Back to the point, again I don't condone Josh's behaviour on the show one bit. I just want to warn the viewers that you may not be getting the whole story. If the producers want a villian, they can make anyone a villian just the same way they can make a chump look like a hero.
I guess this applies to all television, especially reality shows. Personally, I try to avoid judging anybody based on what I see on TV. It's not real, it's edited.
Some peanut gallery observations:
The notion that he *didn't* think it would be overheard is even more telling. It reveals his true nature. A mean-spirited, cocky, arrogant prick. Defend him all you want. He may possess keen poker skills, but his social skills are sadly lacking. I was thrilled when Raymer busted him.---
i respect your view as well as Ericks but maybe you are too close to the subject. ESPN did not edit Josh Arieh telling David Williams to beat that mutherfucker..twice. Any more then they edited Scott Fischman doing the fosbury flop on the table. any more then they edited Mike Matasow telling Greg Raymer about his balls.
They may have edited out other evidence Of Josh, Scott and Mike being good sportsmen but who cares? Someone who is a good sportsman some of the time and a bad sportsman some of the time is a BAD sportsman. Someone who shows class some of the time and a total lack of class some of the time has NO class.
Very well said! Like the reality tv slut: "They didn't show the 8 out of 12 days I didn't get blindingly drunk and bang a random dude!"
Sheesh. As if the producers put the words in Josh's mouth.
Where do you people come from?
How you handle stressful situations *is* your character.
Dude showed zero class when he lost.
Bust that MFer?
Seriously, this isn't high school.
You learn a lot about people when they lose. The guy won $2.5 million dollars. More money than most people can ever dream of having in their entire working lives. And all he can exit with is Bust that MFer?
Seriously, Daniel, I even buy the fact that ESPN tried to make the guy look like an ass, but he showed zero grace, zero class, and deserves the criticism. It is pathetic to win that much money and act like a spoiled little 12 year old. 99% of the people in the world would take that kind of payday and be thankful, not spiteful. He played well, but acted like a bitch.
Well, Dan, I know you have assumed this odd role of World Class Player's apologist for jerk-like behaviour.
You did it for Hellmuth and now you're doing it for Arieh.
"They're not really jerks, they just played jerks on television"
I've said this before and I've said it again -- how you behave when things are at their worst demonstrates something at the core of your character...
I remember when you got busted out of that tournament on TV and you were kind of pissed off at your finish (something about "not being able to get a car" with what you'd won)
A couple of people trashed you for that, but I thought you were mostly angry with yourself -- you didn't blame other players, and you didn't trash them when they busted you. You showed class.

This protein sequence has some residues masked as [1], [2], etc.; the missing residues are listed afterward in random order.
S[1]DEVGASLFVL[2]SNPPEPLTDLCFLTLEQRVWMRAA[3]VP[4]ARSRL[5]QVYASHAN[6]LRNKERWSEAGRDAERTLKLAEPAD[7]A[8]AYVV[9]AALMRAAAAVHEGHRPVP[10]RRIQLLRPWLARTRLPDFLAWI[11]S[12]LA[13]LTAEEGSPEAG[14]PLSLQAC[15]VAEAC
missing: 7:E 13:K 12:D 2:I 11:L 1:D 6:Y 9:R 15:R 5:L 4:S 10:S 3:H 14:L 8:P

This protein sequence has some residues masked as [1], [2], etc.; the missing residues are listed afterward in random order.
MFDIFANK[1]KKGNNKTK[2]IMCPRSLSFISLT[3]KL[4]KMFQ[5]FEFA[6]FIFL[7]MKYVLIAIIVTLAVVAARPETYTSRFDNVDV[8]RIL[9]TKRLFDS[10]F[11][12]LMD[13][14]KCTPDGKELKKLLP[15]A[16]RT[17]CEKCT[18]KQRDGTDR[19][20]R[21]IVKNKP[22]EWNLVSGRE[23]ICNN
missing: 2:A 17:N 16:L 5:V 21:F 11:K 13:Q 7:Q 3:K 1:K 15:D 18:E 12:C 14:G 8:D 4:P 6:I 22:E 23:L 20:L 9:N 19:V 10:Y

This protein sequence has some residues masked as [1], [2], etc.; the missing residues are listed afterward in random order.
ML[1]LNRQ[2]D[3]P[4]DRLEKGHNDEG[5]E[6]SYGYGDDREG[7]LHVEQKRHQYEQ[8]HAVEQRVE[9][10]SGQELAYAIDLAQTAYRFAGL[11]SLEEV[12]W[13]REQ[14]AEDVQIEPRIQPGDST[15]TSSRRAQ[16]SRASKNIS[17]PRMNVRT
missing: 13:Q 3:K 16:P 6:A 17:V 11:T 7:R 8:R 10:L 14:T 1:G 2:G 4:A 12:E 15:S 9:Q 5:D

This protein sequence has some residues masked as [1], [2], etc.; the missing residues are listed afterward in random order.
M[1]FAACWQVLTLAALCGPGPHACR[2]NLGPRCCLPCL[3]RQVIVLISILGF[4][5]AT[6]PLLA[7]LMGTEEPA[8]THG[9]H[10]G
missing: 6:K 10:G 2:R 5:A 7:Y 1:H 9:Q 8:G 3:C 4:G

Phil doesn't show that when he gets busted and neither did Arieh.
And I loved this post:
Subject: If Josh Arieh was someone else...----
If Josh Arieh was Howard Lederer:
"You are the worst player ever Brunson. How the hell did you ever win one
of these things. Putting all your chips in on just a flush draw? I had a
set of 7s. I could beat you any day of the week. I'm the best player
here...I should have won." (Actual Lederer response: "Good hand Dolly")
If Josh Arieh was Doyle Brunson:
"WTF? You called my all-in with A7 offsuit? What kind of loser freak are
you. You are the worst player I've ever met. I'm the best player in this
tournament and some freak beats me with hand like that." (Actual Brunson
response: a smile and a wave)
And from the King of Snark, Paul Phillips weighs in from his poker blog. I'm still gonna quote it here, though, for the two of you don't visit his site.
In the post-WSOP discussions on rgp and twoplustwo, everybody I've seen who was at the final table with josh (mike mcclain, greg raymer) or knows him personally (erick lindgren, daniel negreanu, myself) has said that he was quite unfairly portrayed on television. I think that should be a clue to everyone willing to hate the guy based only on what was shown. Neither mike nor greg is the sort of person to have ANY reservation about calling a spade a spade.
Mike said: "I also think Josh was unfairly portrayed. I played with him for two days and never witnessed anything that was shown by ESPN. Still, he obviously gave them something to work with, since they were able to find a few snippets of poor behavior. I know of a few things that I said and did during the telecast that could have been used to portray me rather poorly, but they chose Josh as the bad boy."
Greg said: "I think he's mostly a nice guy who said a couple of things he now regrets, and most of them being things he thought he was saying privately. [...] If anything, I take his "bust that MF" comment as a compliment."
Plenty of people just don't seem to believe that it's possible to take film out of context -- I mean, the guy obviously really did what you just saw, right? I see these as the same kind of people who walked out of "Fahrenheit 9/11" and "Bowling for Columbine" saying "wow, michael moore is a genius who has opened my eyes to the truth."
And let's finish with 2004 WSOP champ Greg Raymer and his wise thoughts:
Re: Paul Phillips comments on Arieh and Williams----
In what I think will be food for thought for many posters here, my opinion is a lot more like Paul's than it is like most of the posts about Josh here. I think he's mostly a nice guy who said a couple of things he now regrets, and most of them being things he thought he was saying privately.
If anything, I take his "bust that MF" comment as a compliment. I am going to assume, at the risk of being wrong, that I got under his skin without ever being a jerk about it. That is, having me behind him for a day and a half, and my frequent playing back at him got him at least somewhat upset with me. Such that, when it came down to Dave and I, Josh was cheering for Dave (since Dave didn't make his poker life so difficult during the proceeding couple of days).
Later, Greg Raymer (FossilMan)
Geez, that was a ton of formatting. Thanks to anyone who read this far.
Dear Lord, what a drunken, awful post.